Skip to Main Content

Chapter 3

Research Approach, Design, and Analysis

Introduction to Quantitative Research Design

The first step in developing research is identifying the appropriate quantitative design as well as target population and sample. 

Please access the NU library database "SAGE Research Methods" for help in identifying the appropriate design for your quantitative dissertation.

Quantitative studies are experimental, quasi-experimental, or non-experimental. 

Experimental is the traditional study you may be familiar with – random sampling and experimental and control groups investigating the cause-and-effect relationship between dependent variable(s) and independent variable(s). The independent variable is manipulated by the researcher. The researcher also designs the intervention. Some examples of designs are independent measures/between groups, repeated measures/with-in groups, and matched pairs. 

Quasi-experimental is when the sample cannot be randomly sampled but still focuses on the cause-and-effect relationship between dependent variable(s) and independent variable(s). The researcher does not have control over the intervention, i.e., the groups already exist, and the independent variable (intervention/treatment) is not manipulated. The intervention/treatment has usually occurred prior to the current study. Control groups can be used but are not required like in an experimental study. Some examples of designs are causal comparative, regression analysis, and pre-test/posttest.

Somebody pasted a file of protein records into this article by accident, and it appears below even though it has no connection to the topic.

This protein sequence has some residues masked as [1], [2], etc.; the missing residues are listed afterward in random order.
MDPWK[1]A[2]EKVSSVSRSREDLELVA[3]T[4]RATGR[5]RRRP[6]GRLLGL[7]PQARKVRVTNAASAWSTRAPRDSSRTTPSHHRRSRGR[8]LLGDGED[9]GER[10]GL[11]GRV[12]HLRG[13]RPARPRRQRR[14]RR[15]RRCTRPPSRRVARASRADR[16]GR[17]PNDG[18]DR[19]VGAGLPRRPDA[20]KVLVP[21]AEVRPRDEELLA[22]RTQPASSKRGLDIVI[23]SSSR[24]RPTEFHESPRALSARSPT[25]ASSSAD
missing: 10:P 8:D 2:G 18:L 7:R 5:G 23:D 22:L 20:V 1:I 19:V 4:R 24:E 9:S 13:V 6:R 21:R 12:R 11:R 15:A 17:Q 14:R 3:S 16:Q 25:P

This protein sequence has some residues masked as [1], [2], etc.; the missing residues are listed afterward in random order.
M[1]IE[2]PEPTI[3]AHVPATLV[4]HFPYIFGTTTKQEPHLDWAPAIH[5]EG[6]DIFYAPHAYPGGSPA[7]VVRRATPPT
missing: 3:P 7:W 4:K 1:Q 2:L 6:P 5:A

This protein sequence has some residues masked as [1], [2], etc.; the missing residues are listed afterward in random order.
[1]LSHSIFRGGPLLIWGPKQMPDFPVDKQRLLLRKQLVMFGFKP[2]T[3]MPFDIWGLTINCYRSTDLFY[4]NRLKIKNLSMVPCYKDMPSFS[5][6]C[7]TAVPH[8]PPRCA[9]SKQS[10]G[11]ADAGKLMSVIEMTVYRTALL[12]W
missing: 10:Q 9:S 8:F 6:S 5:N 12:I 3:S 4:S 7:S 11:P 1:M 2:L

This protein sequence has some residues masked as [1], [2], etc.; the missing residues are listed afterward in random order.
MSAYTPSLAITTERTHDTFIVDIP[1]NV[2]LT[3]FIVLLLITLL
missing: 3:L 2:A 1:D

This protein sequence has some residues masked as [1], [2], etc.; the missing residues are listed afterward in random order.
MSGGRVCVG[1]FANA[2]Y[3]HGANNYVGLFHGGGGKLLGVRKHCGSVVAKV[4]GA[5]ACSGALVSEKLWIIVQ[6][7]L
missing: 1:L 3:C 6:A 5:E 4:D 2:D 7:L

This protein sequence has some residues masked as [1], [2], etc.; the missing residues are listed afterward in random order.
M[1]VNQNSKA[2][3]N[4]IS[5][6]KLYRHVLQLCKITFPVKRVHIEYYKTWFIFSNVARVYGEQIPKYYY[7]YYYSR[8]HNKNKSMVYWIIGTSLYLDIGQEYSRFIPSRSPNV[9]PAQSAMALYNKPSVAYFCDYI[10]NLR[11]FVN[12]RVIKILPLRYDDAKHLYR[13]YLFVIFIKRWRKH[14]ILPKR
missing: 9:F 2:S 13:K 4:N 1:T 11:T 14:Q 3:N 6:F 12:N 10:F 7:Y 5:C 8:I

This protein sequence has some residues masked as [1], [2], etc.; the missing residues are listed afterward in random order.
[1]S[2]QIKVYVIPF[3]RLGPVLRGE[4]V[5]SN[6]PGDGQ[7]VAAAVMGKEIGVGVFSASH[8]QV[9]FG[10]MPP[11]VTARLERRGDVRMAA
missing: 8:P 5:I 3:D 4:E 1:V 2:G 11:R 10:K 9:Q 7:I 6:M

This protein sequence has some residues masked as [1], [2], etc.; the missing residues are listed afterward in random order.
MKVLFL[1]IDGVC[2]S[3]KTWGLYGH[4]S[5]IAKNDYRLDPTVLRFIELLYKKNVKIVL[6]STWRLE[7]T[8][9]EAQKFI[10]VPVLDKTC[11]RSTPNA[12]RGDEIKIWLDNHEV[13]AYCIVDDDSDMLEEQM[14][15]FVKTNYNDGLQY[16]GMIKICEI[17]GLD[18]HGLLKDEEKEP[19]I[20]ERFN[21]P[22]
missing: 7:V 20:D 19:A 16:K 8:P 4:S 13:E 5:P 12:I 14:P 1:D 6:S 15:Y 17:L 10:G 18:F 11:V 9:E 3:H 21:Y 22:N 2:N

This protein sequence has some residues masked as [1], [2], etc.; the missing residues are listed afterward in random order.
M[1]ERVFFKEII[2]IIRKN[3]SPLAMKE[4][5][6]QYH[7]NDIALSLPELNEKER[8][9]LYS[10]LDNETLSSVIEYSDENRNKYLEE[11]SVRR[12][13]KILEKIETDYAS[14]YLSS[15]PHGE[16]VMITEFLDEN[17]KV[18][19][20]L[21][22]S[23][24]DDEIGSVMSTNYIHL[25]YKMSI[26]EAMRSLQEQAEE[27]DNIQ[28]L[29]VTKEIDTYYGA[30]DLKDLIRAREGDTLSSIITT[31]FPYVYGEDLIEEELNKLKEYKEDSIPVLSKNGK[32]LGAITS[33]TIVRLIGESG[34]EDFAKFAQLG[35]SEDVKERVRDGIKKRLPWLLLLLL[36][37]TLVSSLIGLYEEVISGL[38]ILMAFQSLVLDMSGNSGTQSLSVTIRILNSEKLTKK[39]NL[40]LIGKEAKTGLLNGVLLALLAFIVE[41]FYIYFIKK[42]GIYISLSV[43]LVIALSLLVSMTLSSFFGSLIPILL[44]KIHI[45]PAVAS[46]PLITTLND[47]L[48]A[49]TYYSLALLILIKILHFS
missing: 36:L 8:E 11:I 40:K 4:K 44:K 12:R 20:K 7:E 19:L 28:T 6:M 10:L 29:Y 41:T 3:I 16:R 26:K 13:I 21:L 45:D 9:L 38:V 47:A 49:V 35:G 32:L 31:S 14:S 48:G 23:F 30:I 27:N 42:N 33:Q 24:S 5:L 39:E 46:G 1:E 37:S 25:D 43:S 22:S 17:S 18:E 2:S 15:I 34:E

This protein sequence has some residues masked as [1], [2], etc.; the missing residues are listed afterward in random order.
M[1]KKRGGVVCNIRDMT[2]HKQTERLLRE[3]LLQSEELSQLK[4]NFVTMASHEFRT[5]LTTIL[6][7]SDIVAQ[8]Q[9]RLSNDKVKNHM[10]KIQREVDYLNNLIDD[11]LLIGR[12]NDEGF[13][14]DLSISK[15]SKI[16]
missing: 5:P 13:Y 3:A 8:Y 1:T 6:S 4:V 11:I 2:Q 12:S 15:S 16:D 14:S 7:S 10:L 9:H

NOTE: Quasi-experimental is often used interchangeably with ex-post facto design, which means “after the fact.”

Non-experimental is when the sample is not randomly sampled and cause-and-effect are neither desired nor possible. These studies often can find a relationship between variables, but not which variable caused the other to change. Therefore, these studies do not have dependent nor independent variables.  Some examples of designs are correlational, cross-sectional, and observational.  

The primary non-experimental quantitative design is correlational. However, you need to keep in mind that correlational just confirms if a relationship exists between two variables, not the degree or strength of that relationship NOR the cause of the relationship. 

NOTE: Variables in correlational studies are NOT dependent and independent, they are just variables. 

If you wish to conduct a more rigorous type of quantitative study still looking at relationships, you can choose regression analysis, which will demonstrate how one variable affects the other. In regression analysis, the “independent variable(s)” should be referred to as “predictor variable(s)” and the “dependent variable(s)” as “outcome variable(s).” 

Also, a causal-comparative design (which is a quasi-experimental design) can help determine differences between groups due to an independent variable’s effect on them.